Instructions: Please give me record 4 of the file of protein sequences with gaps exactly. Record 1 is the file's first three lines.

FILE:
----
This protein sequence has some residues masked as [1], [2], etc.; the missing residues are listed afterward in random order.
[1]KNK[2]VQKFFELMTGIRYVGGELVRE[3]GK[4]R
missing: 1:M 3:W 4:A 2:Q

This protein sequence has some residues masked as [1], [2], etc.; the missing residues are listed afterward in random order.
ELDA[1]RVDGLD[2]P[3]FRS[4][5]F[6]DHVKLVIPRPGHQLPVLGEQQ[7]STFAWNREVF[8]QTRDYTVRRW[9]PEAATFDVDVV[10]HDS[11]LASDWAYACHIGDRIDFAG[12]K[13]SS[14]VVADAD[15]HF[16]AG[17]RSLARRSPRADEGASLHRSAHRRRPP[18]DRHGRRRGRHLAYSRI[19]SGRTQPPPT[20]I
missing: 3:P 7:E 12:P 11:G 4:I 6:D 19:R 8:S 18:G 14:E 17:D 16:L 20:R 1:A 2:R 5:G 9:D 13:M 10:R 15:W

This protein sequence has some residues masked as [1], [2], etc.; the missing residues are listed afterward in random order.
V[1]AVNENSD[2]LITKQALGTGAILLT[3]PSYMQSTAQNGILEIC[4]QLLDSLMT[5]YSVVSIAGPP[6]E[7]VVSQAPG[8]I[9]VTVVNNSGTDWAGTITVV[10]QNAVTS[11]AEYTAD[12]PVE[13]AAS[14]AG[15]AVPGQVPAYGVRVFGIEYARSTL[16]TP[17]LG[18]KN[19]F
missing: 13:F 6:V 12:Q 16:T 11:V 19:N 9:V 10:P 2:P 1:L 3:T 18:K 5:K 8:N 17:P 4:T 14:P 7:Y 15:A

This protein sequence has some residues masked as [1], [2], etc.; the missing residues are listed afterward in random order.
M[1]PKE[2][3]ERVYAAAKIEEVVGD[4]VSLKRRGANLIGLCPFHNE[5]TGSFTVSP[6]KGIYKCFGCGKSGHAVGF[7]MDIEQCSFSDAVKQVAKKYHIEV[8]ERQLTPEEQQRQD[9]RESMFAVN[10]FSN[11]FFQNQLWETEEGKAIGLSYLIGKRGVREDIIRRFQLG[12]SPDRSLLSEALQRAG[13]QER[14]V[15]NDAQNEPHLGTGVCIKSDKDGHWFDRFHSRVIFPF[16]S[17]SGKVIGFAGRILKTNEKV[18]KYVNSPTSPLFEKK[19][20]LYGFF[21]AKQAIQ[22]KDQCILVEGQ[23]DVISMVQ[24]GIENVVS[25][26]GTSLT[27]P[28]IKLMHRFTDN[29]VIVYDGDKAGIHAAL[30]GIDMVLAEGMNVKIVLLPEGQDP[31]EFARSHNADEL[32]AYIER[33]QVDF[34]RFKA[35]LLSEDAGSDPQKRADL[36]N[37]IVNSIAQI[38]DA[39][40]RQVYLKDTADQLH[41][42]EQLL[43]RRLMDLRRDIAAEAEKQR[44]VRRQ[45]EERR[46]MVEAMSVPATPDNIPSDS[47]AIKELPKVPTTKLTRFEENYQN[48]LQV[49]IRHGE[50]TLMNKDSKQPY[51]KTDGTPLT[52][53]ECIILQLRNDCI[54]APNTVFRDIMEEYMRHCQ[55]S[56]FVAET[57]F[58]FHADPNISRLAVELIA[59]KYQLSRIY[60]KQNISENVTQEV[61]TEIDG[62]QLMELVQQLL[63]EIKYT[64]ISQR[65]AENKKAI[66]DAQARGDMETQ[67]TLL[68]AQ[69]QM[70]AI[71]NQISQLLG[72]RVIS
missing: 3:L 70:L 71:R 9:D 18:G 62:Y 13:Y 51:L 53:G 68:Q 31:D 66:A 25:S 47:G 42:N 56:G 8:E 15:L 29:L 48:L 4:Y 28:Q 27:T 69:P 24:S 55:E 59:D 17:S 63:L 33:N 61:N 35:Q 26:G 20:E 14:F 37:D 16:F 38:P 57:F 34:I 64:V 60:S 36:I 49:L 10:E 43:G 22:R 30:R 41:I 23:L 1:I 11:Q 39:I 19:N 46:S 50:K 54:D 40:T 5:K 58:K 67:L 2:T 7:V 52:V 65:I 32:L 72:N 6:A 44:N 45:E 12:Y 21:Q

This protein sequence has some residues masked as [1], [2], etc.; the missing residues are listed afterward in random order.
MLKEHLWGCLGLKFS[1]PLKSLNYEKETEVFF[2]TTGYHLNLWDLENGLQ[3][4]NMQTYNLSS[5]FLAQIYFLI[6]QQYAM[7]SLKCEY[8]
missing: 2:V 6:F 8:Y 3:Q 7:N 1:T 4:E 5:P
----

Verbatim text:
This protein sequence has some residues masked as [1], [2], etc.; the missing residues are listed afterward in random order.
M[1]PKE[2][3]ERVYAAAKIEEVVGD[4]VSLKRRGANLIGLCPFHNE[5]TGSFTVSP[6]KGIYKCFGCGKSGHAVGF[7]MDIEQCSFSDAVKQVAKKYHIEV[8]ERQLTPEEQQRQD[9]RESMFAVN[10]FSN[11]FFQNQLWETEEGKAIGLSYLIGKRGVREDIIRRFQLG[12]SPDRSLLSEALQRAG[13]QER[14]V[15]NDAQNEPHLGTGVCIKSDKDGHWFDRFHSRVIFPF[16]S[17]SGKVIGFAGRILKTNEKV[18]KYVNSPTSPLFEKK[19][20]LYGFF[21]AKQAIQ[22]KDQCILVEGQ[23]DVISMVQ[24]GIENVVS[25][26]GTSLT[27]P[28]IKLMHRFTDN[29]VIVYDGDKAGIHAAL[30]GIDMVLAEGMNVKIVLLPEGQDP[31]EFARSHNADEL[32]AYIER[33]QVDF[34]RFKA[35]LLSEDAGSDPQKRADL[36]N[37]IVNSIAQI[38]DA[39][40]RQVYLKDTADQLH[41][42]EQLL[43]RRLMDLRRDIAAEAEKQR[44]VRRQ[45]EERR[46]MVEAMSVPATPDNIPSDS[47]AIKELPKVPTTKLTRFEENYQN[48]LQV[49]IRHGE[50]TLMNKDSKQPY[51]KTDGTPLT[52][53]ECIILQLRNDCI[54]APNTVFRDIMEEYMRHCQ[55]S[56]FVAET[57]F[58]FHADPNISRLAVELIA[59]KYQLSRIY[60]KQNISENVTQEV[61]TEIDG[62]QLMELVQQLL[63]EIKYT[64]ISQR[65]AENKKAI[66]DAQARGDMETQ[67]TLL[68]AQ[69]QM[70]AI[71]NQISQLLG[72]RVIS
missing: 3:L 70:L 71:R 9:D 18:G 62:Y 13:Y 51:L 53:G 68:Q 31:D 66:A 25:S 47:G 42:N 56:G 8:E 15:L 29:L 48:L 4:Y 28:Q 27:T 69:P 24:S 55:E 59:D 17:S 63:L 33:N 61:N 35:Q 26:G 20:E 14:F 37:D 16:F 38:P 57:F 34:I 64:V 60:S 36:I 49:L 10:E 43:G 22:R 30:R 41:I 23:L 1:I 11:Q 39:I 19:N 46:S 50:K 54:D 40:T 5:K 58:K 67:L 2:T 7:V 52:V 65:I 32:L 72:N 6:A 44:N 45:E 12:Y 21:Q